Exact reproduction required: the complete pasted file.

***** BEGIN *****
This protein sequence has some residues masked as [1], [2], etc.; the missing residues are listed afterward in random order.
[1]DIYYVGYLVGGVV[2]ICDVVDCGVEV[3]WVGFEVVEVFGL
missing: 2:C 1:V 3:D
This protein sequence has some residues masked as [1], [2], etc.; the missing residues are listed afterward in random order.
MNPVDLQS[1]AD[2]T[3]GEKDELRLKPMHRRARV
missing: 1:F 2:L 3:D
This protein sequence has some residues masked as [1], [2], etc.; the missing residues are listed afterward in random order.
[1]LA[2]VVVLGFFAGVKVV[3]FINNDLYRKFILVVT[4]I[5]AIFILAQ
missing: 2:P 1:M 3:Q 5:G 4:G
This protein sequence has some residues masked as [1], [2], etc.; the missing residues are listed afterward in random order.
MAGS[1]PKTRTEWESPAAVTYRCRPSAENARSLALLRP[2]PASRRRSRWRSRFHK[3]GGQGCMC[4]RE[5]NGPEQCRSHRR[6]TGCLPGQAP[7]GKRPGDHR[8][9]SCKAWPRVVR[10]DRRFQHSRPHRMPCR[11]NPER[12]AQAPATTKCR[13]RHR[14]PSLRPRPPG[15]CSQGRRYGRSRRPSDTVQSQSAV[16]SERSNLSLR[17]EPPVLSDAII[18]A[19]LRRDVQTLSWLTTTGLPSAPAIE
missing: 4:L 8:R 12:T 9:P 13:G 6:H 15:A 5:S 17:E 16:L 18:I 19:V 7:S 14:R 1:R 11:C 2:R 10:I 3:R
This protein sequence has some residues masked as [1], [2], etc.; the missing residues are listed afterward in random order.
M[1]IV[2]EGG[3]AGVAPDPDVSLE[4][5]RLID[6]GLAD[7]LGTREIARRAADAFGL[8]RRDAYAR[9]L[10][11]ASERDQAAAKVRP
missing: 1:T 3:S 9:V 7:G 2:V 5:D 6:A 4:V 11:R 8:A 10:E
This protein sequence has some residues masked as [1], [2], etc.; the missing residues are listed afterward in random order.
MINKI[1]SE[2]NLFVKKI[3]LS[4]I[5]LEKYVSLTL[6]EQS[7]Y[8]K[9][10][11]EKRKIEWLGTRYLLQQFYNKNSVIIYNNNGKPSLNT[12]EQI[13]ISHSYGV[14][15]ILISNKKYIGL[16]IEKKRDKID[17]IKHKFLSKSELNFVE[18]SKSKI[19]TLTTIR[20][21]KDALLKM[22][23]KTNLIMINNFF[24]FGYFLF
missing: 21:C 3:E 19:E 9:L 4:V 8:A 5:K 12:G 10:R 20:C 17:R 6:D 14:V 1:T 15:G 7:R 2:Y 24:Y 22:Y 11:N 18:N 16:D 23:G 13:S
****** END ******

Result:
This protein sequence has some residues masked as [1], [2], etc.; the missing residues are listed afterward in random order.
[1]DIYYVGYLVGGVV[2]ICDVVDCGVEV[3]WVGFEVVEVFGL
missing: 2:C 1:V 3:D
This protein sequence has some residues masked as [1], [2], etc.; the missing residues are listed afterward in random order.
MNPVDLQS[1]AD[2]T[3]GEKDELRLKPMHRRARV
missing: 1:F 2:L 3:D
This protein sequence has some residues masked as [1], [2], etc.; the missing residues are listed afterward in random order.
[1]LA[2]VVVLGFFAGVKVV[3]FINNDLYRKFILVVT[4]I[5]AIFILAQ
missing: 2:P 1:M 3:Q 5:G 4:G
This protein sequence has some residues masked as [1], [2], etc.; the missing residues are listed afterward in random order.
MAGS[1]PKTRTEWESPAAVTYRCRPSAENARSLALLRP[2]PASRRRSRWRSRFHK[3]GGQGCMC[4]RE[5]NGPEQCRSHRR[6]TGCLPGQAP[7]GKRPGDHR[8][9]SCKAWPRVVR[10]DRRFQHSRPHRMPCR[11]NPER[12]AQAPATTKCR[13]RHR[14]PSLRPRPPG[15]CSQGRRYGRSRRPSDTVQSQSAV[16]SERSNLSLR[17]EPPVLSDAII[18]A[19]LRRDVQTLSWLTTTGLPSAPAIE
missing: 4:L 8:R 12:T 9:P 13:G 6:H 15:A 5:S 17:E 16:L 18:I 19:V 7:S 14:R 1:R 11:C 2:R 10:I 3:R
This protein sequence has some residues masked as [1], [2], etc.; the missing residues are listed afterward in random order.
M[1]IV[2]EGG[3]AGVAPDPDVSLE[4][5]RLID[6]GLAD[7]LGTREIARRAADAFGL[8]RRDAYAR[9]L[10][11]ASERDQAAAKVRP
missing: 1:T 3:S 9:V 7:G 2:V 5:D 6:A 4:V 11:R 8:A 10:E
This protein sequence has some residues masked as [1], [2], etc.; the missing residues are listed afterward in random order.
MINKI[1]SE[2]NLFVKKI[3]LS[4]I[5]LEKYVSLTL[6]EQS[7]Y[8]K[9][10][11]EKRKIEWLGTRYLLQQFYNKNSVIIYNNNGKPSLNT[12]EQI[13]ISHSYGV[14][15]ILISNKKYIGL[16]IEKKRDKID[17]IKHKFLSKSELNFVE[18]SKSKI[19]TLTTIR[20][21]KDALLKM[22][23]KTNLIMINNFF[24]FGYFLF
missing: 21:C 3:E 19:E 9:L 4:V 8:A 5:K 12:G 10:R 20:C 17:R 6:D 14:V 1:T 15:G 7:R 2:Y 24:Y 22:Y 11:N 18:N 16:D 23:G 13:S